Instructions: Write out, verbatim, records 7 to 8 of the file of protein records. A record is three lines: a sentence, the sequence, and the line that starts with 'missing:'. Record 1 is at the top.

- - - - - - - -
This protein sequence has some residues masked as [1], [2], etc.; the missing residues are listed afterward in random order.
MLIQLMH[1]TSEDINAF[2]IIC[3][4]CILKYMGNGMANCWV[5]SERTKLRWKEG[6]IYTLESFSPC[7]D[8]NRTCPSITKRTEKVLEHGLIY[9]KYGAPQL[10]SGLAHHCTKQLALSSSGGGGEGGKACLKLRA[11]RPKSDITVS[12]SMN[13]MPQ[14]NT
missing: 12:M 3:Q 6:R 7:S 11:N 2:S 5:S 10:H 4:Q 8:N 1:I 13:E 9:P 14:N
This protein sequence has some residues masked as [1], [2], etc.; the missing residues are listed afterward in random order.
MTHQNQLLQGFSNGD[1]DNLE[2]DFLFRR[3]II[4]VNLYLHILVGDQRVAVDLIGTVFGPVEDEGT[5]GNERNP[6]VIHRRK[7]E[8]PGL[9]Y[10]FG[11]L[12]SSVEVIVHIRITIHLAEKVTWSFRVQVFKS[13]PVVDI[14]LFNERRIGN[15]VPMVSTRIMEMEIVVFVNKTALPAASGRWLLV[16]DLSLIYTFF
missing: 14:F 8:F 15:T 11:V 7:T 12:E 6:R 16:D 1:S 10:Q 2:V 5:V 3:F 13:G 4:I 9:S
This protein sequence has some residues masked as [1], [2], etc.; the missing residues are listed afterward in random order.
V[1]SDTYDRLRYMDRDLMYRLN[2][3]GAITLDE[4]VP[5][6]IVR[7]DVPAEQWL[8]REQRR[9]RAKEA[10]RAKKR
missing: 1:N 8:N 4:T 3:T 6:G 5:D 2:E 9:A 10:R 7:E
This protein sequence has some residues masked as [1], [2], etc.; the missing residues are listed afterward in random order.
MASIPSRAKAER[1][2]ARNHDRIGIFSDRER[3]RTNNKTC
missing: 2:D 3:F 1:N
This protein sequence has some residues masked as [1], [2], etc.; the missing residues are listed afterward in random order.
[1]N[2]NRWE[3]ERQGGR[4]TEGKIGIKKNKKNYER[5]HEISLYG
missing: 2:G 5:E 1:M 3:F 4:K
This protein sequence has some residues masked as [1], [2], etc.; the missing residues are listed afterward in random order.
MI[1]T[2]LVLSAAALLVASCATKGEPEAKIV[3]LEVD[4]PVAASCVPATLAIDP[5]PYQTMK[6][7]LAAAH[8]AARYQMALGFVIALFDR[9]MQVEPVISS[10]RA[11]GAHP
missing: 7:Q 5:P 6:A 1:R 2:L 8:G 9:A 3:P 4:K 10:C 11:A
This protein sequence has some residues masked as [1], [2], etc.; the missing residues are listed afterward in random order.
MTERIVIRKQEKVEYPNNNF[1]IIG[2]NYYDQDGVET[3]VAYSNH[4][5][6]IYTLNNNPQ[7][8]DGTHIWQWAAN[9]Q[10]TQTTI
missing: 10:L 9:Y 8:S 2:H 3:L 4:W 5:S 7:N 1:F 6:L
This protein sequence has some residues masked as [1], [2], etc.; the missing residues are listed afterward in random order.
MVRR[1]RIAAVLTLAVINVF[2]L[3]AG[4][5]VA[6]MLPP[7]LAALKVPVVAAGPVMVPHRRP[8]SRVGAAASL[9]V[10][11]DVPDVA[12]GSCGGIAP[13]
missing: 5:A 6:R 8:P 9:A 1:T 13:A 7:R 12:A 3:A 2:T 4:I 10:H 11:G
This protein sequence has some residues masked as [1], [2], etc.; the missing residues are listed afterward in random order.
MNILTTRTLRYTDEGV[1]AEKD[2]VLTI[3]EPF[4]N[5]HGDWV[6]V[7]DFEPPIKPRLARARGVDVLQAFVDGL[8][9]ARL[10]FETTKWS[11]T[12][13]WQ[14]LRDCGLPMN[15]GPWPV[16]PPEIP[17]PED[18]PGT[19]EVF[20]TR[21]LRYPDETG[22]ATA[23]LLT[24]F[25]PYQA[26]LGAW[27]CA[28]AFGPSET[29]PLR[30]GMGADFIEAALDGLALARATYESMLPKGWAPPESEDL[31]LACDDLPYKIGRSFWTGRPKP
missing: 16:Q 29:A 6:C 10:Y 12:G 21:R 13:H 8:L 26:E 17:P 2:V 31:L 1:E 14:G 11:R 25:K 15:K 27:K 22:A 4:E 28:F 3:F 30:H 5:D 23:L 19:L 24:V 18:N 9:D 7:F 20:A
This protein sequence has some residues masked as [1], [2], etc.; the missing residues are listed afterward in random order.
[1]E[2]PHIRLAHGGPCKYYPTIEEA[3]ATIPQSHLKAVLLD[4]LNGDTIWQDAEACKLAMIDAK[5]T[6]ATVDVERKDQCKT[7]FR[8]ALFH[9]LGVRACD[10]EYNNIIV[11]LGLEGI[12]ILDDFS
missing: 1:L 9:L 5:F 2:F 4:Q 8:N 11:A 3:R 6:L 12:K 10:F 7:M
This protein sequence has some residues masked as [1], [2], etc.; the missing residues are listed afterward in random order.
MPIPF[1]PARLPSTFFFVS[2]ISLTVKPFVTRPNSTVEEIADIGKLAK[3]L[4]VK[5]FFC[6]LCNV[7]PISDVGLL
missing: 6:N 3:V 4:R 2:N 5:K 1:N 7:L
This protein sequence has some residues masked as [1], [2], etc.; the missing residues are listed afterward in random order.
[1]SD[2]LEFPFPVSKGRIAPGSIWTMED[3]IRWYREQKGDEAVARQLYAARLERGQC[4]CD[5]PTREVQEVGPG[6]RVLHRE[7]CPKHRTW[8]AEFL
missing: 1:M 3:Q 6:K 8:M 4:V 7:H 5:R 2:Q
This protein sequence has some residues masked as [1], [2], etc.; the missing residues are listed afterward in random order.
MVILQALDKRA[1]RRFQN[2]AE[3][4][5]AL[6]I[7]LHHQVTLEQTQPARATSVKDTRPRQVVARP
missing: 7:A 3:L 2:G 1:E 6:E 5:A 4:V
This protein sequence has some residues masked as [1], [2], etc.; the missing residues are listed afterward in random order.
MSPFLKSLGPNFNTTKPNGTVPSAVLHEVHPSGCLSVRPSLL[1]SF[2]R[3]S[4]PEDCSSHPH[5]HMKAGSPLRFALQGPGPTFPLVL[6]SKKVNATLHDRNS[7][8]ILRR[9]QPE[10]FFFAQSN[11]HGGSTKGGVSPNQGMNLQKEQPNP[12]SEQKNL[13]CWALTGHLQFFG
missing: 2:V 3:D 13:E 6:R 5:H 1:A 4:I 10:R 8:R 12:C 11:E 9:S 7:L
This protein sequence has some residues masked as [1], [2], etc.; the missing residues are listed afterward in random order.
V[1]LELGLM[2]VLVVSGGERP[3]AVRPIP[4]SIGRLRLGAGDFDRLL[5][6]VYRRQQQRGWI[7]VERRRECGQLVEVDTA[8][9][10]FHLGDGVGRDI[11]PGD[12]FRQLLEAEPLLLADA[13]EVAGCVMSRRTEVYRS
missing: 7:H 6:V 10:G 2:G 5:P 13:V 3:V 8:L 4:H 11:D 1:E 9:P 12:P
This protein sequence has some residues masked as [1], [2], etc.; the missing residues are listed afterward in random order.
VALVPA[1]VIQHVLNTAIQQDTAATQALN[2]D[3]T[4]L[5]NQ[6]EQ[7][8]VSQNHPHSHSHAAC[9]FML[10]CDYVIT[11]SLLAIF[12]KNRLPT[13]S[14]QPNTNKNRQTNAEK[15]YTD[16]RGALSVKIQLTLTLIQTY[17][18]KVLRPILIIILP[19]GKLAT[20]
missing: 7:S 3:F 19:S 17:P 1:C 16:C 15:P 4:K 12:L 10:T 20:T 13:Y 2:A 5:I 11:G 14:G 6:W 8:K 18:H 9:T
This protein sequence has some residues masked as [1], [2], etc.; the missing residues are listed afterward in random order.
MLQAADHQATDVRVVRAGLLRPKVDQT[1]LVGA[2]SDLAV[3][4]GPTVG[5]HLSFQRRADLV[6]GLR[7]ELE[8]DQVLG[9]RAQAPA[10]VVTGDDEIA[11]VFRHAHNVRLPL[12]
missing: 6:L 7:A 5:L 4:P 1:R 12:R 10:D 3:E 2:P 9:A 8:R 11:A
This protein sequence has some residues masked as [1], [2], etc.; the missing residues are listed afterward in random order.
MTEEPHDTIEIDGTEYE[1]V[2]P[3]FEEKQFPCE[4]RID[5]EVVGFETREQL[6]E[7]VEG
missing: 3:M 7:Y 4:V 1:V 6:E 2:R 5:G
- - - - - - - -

This protein sequence has some residues masked as [1], [2], etc.; the missing residues are listed afterward in random order.
MTERIVIRKQEKVEYPNNNF[1]IIG[2]NYYDQDGVET[3]VAYSNH[4][5][6]IYTLNNNPQ[7][8]DGTHIWQWAAN[9]Q[10]TQTTI
missing: 10:L 9:Y 8:S 2:H 3:L 4:W 5:S 7:N 1:F 6:L
This protein sequence has some residues masked as [1], [2], etc.; the missing residues are listed afterward in random order.
MVRR[1]RIAAVLTLAVINVF[2]L[3]AG[4][5]VA[6]MLPP[7]LAALKVPVVAAGPVMVPHRRP[8]SRVGAAASL[9]V[10][11]DVPDVA[12]GSCGGIAP[13]
missing: 5:A 6:R 8:P 9:A 1:T 13:A 7:R 12:A 3:A 2:T 4:I 10:H 11:G